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Top senior stories 2011

Posted: December 26, 2011 1:55 a.m.
Updated: December 26, 2011 1:55 a.m.

SCV Senior Center volunteer home food delivery driver Jackie Cortes counts the meals in her truck at the SCV Senior Center, which are ready for delivery to seniors, in September.

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“Hope I die before I get old.”

Remember that line from “My Generation” by The Who? I bet Roger Daltrey is singing a different tune nowadays, considering he’s a senior himself.

I know I am. At 42, I may not reach AARP status for a little while, but I have had the pleasure of surrounding myself with people of a certain age as The Signal’s Senior Living reporter for the last few years.

Many of the seniors I’ve written about are inspiring. They meet life’s daily challenges with grace, despite not being in the best physical shape. They give of themselves unselfishly to help others, whether it’s a spouse, a friend or a perfect stranger. They are hungry to learn new things and eager to continue experiencing the world around them.

In meeting them and sharing their stories, I can see beyond the wrinkles to the true beauty of getting older: wisdom, confidence, camaraderie and caring.

Then there are the senior caregivers, volunteers and advocates, many of whom are part of the Santa Clarita Valley Senior Center. From providing sustenance through home-delivered meals or teaching the power of positive thinking, these everyday heroes help a part of the population that often need it the most. It’s a beautiful thing.

So, instead of dreading getting older, I’ve decided to embrace it. With these people as my example, I think anything is possible at any age. That’s a gift I’ll always be grateful for.

Here are my favorite senior moments of 2011.
‘The impact of optimism’
Dec. 12
Attitude is everything. It’s a popular saying and one Michael Holt, Ph. D, a hypnotherapist and neurolinguistics expert, believes in wholeheartedly. So do the attendees at his Power of Positive Thinking class every Thursday afternoon at the SCV Senior Center in Newhall.

Holt began teaching the class four years ago at the behest of his wife, who works in senior care.  “My original focus was on helping children. She said I should help seniors as well,” he said. “The whole challenge is getting rid of the limiting beliefs that we can’t do something or that getting old is a negative.”

Linda Hays, of Saugus, started attending about a year ago after hearing about the class from the center’s supportive services department.

“This has changed my life. Dr. Holt’s an incredible person, very positive and motivating. I just love coming here,” said Hays, who suffers from various disabilities. “If I think about things a different way, I can change my outlook.”

Exuberant and animated, Holt’s hourlong class is open to questions and answers throughout and heavily rooted in philosophy.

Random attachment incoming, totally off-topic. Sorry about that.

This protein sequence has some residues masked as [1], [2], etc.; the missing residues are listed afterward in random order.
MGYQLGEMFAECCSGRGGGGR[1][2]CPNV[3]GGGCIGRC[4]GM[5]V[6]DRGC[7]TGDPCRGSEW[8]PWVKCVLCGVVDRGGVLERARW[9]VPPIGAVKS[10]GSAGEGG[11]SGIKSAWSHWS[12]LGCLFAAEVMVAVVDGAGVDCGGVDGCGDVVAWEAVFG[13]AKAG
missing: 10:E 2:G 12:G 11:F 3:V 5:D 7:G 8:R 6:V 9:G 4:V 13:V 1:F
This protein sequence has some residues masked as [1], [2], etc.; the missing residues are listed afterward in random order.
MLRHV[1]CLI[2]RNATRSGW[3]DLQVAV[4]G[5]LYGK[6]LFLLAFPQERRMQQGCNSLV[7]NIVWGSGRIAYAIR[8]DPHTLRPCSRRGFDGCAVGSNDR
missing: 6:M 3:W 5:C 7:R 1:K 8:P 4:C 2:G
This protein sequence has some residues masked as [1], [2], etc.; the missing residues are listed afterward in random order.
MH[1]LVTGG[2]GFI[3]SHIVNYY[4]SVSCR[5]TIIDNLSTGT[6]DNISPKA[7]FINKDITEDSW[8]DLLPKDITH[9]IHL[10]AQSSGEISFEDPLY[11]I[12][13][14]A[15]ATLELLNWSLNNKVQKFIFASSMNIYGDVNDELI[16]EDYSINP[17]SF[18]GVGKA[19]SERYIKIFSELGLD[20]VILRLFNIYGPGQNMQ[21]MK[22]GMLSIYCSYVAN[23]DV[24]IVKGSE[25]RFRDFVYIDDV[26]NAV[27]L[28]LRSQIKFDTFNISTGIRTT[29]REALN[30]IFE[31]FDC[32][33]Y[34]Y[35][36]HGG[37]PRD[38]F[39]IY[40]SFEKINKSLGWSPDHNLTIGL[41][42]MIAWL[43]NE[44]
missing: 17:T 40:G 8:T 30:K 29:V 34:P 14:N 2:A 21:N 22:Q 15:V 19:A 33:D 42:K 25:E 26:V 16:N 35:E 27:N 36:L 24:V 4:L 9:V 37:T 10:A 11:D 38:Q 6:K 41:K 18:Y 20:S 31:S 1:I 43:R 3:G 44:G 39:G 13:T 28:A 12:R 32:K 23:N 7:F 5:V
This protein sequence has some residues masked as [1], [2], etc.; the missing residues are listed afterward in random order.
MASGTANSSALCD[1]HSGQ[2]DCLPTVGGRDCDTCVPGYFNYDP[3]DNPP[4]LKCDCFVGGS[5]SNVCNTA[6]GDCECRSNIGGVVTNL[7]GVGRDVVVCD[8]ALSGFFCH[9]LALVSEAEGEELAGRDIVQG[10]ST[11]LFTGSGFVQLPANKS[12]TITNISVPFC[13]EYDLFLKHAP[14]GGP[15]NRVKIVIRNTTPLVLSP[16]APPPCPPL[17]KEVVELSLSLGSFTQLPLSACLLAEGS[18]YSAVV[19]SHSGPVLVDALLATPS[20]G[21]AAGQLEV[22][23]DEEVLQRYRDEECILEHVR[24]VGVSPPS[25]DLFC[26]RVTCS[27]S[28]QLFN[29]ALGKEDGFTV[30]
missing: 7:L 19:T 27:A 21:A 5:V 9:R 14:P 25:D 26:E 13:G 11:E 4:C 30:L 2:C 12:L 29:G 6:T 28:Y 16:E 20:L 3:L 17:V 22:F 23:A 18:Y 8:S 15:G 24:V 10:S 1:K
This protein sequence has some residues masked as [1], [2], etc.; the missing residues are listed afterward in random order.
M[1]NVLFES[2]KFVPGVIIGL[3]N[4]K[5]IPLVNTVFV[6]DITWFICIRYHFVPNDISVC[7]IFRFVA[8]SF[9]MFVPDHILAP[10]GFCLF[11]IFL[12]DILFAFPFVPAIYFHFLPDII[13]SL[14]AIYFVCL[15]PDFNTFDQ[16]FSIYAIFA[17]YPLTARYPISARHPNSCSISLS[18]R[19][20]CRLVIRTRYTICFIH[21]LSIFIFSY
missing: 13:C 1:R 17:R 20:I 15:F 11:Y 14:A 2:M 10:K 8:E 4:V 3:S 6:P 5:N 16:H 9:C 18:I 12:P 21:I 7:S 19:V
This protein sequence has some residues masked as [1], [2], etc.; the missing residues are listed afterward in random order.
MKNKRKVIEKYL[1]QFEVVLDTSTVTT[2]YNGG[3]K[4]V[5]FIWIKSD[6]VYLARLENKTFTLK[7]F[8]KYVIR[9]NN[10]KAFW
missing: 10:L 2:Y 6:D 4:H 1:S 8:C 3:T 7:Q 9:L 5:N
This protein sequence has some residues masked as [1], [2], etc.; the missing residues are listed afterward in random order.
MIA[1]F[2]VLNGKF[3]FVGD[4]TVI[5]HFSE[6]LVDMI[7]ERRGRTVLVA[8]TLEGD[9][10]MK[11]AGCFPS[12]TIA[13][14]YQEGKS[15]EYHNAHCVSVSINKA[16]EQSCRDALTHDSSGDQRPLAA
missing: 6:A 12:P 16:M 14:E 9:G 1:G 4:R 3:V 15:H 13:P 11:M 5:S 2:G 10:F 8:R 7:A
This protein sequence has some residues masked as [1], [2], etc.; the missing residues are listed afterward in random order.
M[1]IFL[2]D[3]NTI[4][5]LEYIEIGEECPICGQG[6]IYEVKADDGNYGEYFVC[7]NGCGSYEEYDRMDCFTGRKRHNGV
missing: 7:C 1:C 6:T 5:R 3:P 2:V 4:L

Once a sales manager by profession, Holt had to refocus his priorities after a serious car accident in his 30s accident with a traumatic brain injury and the inability to articulate clearly.

“Doctors told me that I may never get my brain back or speak or recover,” Holt said. “I thought, ‘You can’t tell me this is the end.’ I did everything I could to prove them wrong.”

Frank Marion, of Saugus, has been in a better place since his first Power of Positive Thinking class six months ago. Now he’s a regular. “I like it so much, I tell everyone the only way I’ll miss this class is if I’m sick, on vacation or dead,” Marion said. “It helps me handle problems, adjust to situations and live my life.”

‘Help for the homebound’
Nov. 17
For years, Helen Silver attended the Santa Clarita Valley Senior Center. It was convenient to her home in Castaic, and she enjoyed the classes, camaraderie and travel. After almost a quarter-century in Castaic, Silver and her husband moved to Thousand Oaks. Shortly thereafter, Sidney Silver died, leaving Helen Silver alone in a senior living apartment complex.

“I’m only out of my house one or two days a week. There are things here to keep me busy, but not enough,” Silver said. “I have arthritis. I don’t like going on the bus. Mostly, I’m in my room, alone.”

Across the state in San Francisco, Silver’s daughter Claire heard about a nonprofit that might help her mother. Called Senior Center Without Walls, the free service offers seniors a chance to take classes and participate in group discussions over the phone from the privacy of their homes.

Every day, Silver, 83, calls in on the toll-free number to at least one group.

“It’s like a lifeline, to hear those voices. It’s something I look forward to,” Silver said.

Started by Terry Englehart seven years ago, Senior Center Without Walls was adopted by Episcopal Senior Communities as a nondenominational program in 2009. Seniors are welcome to call in from throughout the state for the free service, which lists its daily programs online at